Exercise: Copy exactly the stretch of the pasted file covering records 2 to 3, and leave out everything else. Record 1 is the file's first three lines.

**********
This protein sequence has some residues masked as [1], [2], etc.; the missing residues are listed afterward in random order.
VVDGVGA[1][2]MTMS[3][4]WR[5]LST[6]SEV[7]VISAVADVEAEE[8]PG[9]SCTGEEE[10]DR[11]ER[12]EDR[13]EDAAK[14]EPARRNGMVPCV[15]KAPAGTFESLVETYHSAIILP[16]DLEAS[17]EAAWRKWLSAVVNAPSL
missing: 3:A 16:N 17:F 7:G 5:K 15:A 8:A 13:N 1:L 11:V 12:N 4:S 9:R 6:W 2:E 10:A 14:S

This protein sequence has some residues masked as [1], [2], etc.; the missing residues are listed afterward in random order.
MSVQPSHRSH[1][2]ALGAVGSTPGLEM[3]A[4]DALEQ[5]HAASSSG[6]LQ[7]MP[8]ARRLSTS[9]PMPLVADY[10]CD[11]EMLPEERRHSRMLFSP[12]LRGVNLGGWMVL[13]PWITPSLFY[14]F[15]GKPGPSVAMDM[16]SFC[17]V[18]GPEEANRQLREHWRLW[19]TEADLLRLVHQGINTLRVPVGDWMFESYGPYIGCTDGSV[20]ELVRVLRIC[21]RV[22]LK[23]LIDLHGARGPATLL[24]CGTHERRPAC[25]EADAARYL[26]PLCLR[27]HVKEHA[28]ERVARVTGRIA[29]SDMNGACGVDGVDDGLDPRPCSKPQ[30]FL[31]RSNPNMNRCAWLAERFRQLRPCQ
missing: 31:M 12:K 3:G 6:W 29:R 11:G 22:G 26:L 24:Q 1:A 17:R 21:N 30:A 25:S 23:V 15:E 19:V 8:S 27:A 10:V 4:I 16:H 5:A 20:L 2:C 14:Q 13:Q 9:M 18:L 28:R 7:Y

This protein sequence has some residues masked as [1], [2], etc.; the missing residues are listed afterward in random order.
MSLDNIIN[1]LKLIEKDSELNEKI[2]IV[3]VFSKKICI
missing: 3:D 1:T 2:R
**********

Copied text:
This protein sequence has some residues masked as [1], [2], etc.; the missing residues are listed afterward in random order.
MSVQPSHRSH[1][2]ALGAVGSTPGLEM[3]A[4]DALEQ[5]HAASSSG[6]LQ[7]MP[8]ARRLSTS[9]PMPLVADY[10]CD[11]EMLPEERRHSRMLFSP[12]LRGVNLGGWMVL[13]PWITPSLFY[14]F[15]GKPGPSVAMDM[16]SFC[17]V[18]GPEEANRQLREHWRLW[19]TEADLLRLVHQGINTLRVPVGDWMFESYGPYIGCTDGSV[20]ELVRVLRIC[21]RV[22]LK[23]LIDLHGARGPATLL[24]CGTHERRPAC[25]EADAARYL[26]PLCLR[27]HVKEHA[28]ERVARVTGRIA[29]SDMNGACGVDGVDDGLDPRPCSKPQ[30]FL[31]RSNPNMNRCAWLAERFRQLRPCQ
missing: 31:M 12:K 3:G 6:W 29:R 11:G 22:G 26:L 24:Q 1:A 17:R 21:N 30:A 25:S 23:V 15:E 19:V 8:S 27:A 10:V 4:I 16:H 5:A 20:L 2:C 14:Q 13:Q 9:M 18:L 28:R 7:Y

This protein sequence has some residues masked as [1], [2], etc.; the missing residues are listed afterward in random order.
MSLDNIIN[1]LKLIEKDSELNEKI[2]IV[3]VFSKKICI
missing: 3:D 1:T 2:R